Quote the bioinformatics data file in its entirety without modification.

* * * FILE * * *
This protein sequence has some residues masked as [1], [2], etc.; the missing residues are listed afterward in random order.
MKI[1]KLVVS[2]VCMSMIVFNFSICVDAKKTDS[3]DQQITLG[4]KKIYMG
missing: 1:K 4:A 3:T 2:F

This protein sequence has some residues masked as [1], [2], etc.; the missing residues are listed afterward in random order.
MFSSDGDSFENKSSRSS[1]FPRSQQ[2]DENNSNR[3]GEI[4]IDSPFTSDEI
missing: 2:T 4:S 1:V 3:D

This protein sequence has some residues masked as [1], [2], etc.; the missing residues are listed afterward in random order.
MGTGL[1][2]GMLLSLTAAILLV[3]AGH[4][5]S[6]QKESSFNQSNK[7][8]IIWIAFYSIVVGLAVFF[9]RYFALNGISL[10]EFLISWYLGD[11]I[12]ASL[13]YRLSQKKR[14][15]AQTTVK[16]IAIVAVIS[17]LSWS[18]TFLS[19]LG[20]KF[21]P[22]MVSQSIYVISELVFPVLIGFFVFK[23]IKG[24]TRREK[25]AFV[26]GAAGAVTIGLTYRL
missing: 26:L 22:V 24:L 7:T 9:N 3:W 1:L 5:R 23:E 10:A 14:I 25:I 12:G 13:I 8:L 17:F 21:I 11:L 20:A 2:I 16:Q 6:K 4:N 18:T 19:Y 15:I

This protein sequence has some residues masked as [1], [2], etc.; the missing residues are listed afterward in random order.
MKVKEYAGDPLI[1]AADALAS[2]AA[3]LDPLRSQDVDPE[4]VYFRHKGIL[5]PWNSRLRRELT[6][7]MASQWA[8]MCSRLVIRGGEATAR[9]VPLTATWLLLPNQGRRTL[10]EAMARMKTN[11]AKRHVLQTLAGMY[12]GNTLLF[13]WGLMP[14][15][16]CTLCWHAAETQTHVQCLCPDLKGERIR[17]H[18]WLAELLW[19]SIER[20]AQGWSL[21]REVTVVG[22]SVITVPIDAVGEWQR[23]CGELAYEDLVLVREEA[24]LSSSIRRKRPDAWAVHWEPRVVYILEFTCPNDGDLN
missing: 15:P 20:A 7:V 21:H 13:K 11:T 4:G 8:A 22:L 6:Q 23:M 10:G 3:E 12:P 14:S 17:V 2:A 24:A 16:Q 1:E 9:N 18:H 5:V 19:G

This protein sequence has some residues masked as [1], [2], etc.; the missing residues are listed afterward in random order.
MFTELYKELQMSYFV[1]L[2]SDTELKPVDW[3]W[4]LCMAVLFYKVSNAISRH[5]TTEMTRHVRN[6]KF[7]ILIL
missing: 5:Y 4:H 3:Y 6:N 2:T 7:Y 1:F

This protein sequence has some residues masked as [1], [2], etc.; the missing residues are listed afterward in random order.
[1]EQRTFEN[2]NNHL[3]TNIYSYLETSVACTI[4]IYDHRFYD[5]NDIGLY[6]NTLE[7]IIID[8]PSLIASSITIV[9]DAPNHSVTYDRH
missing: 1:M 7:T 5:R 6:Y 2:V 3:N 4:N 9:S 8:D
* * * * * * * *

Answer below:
This protein sequence has some residues masked as [1], [2], etc.; the missing residues are listed afterward in random order.
MKI[1]KLVVS[2]VCMSMIVFNFSICVDAKKTDS[3]DQQITLG[4]KKIYMG
missing: 1:K 4:A 3:T 2:F

This protein sequence has some residues masked as [1], [2], etc.; the missing residues are listed afterward in random order.
MFSSDGDSFENKSSRSS[1]FPRSQQ[2]DENNSNR[3]GEI[4]IDSPFTSDEI
missing: 2:T 4:S 1:V 3:D

This protein sequence has some residues masked as [1], [2], etc.; the missing residues are listed afterward in random order.
MGTGL[1][2]GMLLSLTAAILLV[3]AGH[4][5]S[6]QKESSFNQSNK[7][8]IIWIAFYSIVVGLAVFF[9]RYFALNGISL[10]EFLISWYLGD[11]I[12]ASL[13]YRLSQKKR[14][15]AQTTVK[16]IAIVAVIS[17]LSWS[18]TFLS[19]LG[20]KF[21]P[22]MVSQSIYVISELVFPVLIGFFVFK[23]IKG[24]TRREK[25]AFV[26]GAAGAVTIGLTYRL
missing: 26:L 22:V 24:L 7:T 9:N 3:W 1:L 5:R 23:E 10:A 14:I 25:I 12:G 13:I 8:L 17:F 21:I 11:L 20:A 2:I 16:Q 6:K 4:N 18:T 19:Y 15:I

This protein sequence has some residues masked as [1], [2], etc.; the missing residues are listed afterward in random order.
MKVKEYAGDPLI[1]AADALAS[2]AA[3]LDPLRSQDVDPE[4]VYFRHKGIL[5]PWNSRLRRELT[6][7]MASQWA[8]MCSRLVIRGGEATAR[9]VPLTATWLLLPNQGRRTL[10]EAMARMKTN[11]AKRHVLQTLAGMY[12]GNTLLF[13]WGLMP[14][15][16]CTLCWHAAETQTHVQCLCPDLKGERIR[17]H[18]WLAELLW[19]SIER[20]AQGWSL[21]REVTVVG[22]SVITVPIDAVGEWQR[23]CGELAYEDLVLVREEA[24]LSSSIRRKRPDAWAVHWEPRVVYILEFTCPNDGDLN
missing: 15:P 20:A 7:V 21:H 13:K 11:T 4:G 8:A 22:L 6:Q 23:M 10:G 3:E 12:P 14:S 17:V 2:A 24:A 16:Q 1:E 9:N 18:H 5:V 19:G

This protein sequence has some residues masked as [1], [2], etc.; the missing residues are listed afterward in random order.
MFTELYKELQMSYFV[1]L[2]SDTELKPVDW[3]W[4]LCMAVLFYKVSNAISRH[5]TTEMTRHVRN[6]KF[7]ILIL
missing: 5:Y 4:H 3:Y 6:N 2:T 7:Y 1:F

This protein sequence has some residues masked as [1], [2], etc.; the missing residues are listed afterward in random order.
[1]EQRTFEN[2]NNHL[3]TNIYSYLETSVACTI[4]IYDHRFYD[5]NDIGLY[6]NTLE[7]IIID[8]PSLIASSITIV[9]DAPNHSVTYDRH
missing: 1:M 7:T 5:R 6:Y 2:V 3:N 4:N 9:S 8:D